Jazz Banjo Books

Progressive Banjo

An Interview with Ryan Cavanaugh - page 3

Let's talk about the technical aspects of your playing. How often do you practice?

I practice a good amount depending on if I'm inspired or not. By no means do I ever force myself to practice though. I've taken a couple days off this week just to listen to music, but last week I played quite a bit. Maybe 5-6 hours a day.

What's your practice routine like?

I have 3 main practice modes:

  1. If I am learning material for a particular show or band that I'm playing with, lets say Bill Evans; I will ingest the entire set list from the sheet music, and after reading it so many times, I will practice nothing but that. Often I will play nothing but that for the days or week leading up to a tour or a show.
  2. I also like to get in some improvising. Impromptu of course. I might just improvise for a half hour without stopping. Moving through major scale modes, modulating through the pentatonic scale, or working on my diminished phrases. Whatever is fun at the time.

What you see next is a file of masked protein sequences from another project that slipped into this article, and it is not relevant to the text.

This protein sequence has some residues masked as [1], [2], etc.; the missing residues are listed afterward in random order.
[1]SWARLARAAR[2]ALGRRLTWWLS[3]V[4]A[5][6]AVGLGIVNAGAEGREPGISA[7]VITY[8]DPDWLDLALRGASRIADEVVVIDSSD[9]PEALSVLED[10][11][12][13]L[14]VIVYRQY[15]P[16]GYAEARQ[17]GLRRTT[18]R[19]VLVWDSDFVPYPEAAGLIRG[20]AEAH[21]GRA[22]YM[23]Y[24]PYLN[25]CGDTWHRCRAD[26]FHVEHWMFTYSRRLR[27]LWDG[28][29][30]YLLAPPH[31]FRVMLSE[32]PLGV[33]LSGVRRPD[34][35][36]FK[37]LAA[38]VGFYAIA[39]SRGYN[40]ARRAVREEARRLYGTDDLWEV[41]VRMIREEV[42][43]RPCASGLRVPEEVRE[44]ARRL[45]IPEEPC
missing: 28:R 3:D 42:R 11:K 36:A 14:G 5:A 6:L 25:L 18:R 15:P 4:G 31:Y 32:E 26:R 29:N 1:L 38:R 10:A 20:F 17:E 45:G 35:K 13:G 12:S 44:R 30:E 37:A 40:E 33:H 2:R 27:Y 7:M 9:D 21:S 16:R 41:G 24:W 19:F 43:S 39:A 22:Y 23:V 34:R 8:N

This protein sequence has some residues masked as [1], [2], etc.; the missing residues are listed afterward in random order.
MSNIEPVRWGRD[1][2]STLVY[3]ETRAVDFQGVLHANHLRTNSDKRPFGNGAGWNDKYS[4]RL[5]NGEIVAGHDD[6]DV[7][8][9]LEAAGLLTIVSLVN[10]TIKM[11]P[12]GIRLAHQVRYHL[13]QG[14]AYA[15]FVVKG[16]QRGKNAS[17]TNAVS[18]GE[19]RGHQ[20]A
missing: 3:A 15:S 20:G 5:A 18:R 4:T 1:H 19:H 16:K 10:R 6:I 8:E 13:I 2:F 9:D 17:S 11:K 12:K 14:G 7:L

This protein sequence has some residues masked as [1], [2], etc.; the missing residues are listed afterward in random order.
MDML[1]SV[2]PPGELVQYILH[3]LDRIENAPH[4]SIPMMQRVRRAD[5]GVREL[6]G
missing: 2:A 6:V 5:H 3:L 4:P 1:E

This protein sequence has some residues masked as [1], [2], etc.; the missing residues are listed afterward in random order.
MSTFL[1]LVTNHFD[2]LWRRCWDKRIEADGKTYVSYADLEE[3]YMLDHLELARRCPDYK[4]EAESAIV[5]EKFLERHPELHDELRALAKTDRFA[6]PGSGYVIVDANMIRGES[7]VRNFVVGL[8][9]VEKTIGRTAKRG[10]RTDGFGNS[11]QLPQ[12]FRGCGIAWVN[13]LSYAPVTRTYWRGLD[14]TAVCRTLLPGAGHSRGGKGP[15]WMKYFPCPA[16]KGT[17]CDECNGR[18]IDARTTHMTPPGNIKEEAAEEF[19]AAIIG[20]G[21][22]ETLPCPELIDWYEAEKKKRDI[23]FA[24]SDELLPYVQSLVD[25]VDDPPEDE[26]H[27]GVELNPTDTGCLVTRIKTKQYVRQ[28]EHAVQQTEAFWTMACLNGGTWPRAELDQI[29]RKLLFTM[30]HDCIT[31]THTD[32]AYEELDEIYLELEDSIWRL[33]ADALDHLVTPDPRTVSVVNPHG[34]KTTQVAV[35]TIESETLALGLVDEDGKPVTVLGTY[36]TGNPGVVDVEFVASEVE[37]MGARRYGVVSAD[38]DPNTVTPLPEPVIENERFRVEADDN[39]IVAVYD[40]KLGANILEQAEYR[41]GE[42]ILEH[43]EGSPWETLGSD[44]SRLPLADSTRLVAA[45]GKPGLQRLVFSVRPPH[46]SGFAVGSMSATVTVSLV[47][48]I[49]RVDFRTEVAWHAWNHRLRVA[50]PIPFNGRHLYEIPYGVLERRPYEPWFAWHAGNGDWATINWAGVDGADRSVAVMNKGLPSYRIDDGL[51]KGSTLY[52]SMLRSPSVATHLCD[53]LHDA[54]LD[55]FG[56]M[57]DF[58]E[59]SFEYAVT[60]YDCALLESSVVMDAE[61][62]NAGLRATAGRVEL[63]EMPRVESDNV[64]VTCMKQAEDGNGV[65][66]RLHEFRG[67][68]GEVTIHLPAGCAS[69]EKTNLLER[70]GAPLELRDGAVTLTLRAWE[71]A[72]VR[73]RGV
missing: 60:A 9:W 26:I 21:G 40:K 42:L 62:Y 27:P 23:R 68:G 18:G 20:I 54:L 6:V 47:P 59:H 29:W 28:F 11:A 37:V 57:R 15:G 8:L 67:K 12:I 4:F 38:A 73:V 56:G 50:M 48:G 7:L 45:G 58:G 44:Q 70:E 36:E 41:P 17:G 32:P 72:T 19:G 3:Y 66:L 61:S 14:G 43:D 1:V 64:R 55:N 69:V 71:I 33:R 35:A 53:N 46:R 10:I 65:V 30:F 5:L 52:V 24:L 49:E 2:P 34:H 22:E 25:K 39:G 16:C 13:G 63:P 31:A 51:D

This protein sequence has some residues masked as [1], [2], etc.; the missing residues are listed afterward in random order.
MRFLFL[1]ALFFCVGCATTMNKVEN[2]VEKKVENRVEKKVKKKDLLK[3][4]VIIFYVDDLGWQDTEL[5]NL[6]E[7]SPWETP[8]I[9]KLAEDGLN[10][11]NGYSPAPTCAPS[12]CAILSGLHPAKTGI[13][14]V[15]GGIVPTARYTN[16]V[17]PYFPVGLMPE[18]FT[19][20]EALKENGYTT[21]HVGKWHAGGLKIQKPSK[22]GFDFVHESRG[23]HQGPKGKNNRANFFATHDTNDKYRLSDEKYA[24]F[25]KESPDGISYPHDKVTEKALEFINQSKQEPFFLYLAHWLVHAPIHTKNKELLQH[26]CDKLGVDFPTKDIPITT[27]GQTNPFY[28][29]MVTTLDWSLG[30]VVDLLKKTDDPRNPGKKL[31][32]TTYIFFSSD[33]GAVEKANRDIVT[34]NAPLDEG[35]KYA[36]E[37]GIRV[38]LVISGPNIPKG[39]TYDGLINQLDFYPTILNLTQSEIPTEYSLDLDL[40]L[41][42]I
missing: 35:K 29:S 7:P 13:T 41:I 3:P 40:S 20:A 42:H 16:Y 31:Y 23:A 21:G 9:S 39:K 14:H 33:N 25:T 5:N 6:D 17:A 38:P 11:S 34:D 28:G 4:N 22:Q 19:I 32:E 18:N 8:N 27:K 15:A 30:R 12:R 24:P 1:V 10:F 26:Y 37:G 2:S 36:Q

3. If I am real intent that day, I will play with some Jamey Abersold tracks: Rhythm Changes, Donna Lee, Giant Steps, blues of any kind, Cherokee, ESP, Satin Doll..etc I first concentrate on playing authentic bop lines over them; maybe some Parker or Coltrane licks that I picked up along the way. Then I run through them and try to sound modern like John McLaughlin or Kurt Rosenwinkel.

Do you use Band in a Box or other backup tracks in addition to the
Aebersold CD's?

I use Dr. Betotte and Garage Band if I want to make original backing material.

What books have you studied from and got the most out of?

Jerry Coker's "Improvising Jazz," Jamey Abersold's "Gettin' It Together," and Andrew Greene's "Jazz Guitar Comping." Also, John McLaughlin's "This Is the Way I do It." I have some others that were given to me by my Soulgrass band mates, but I cant remember the authors at the moment; The Lydian Chromatic Approach and so on...

Do you transcribe guitar solos?

I used to transcribe guitar solos. The latest was Steve morse's "Pride Of the Farm." Rex McGee helped me with that one a while back. For the most part, I just transcribe parts of solos I like. Not so much the whole thing. I still want to sound original I guess. I will try to understand what the improvisor is thinking rather than copy his licks, so I can capture his vibe if I want, without quoting him note for note.

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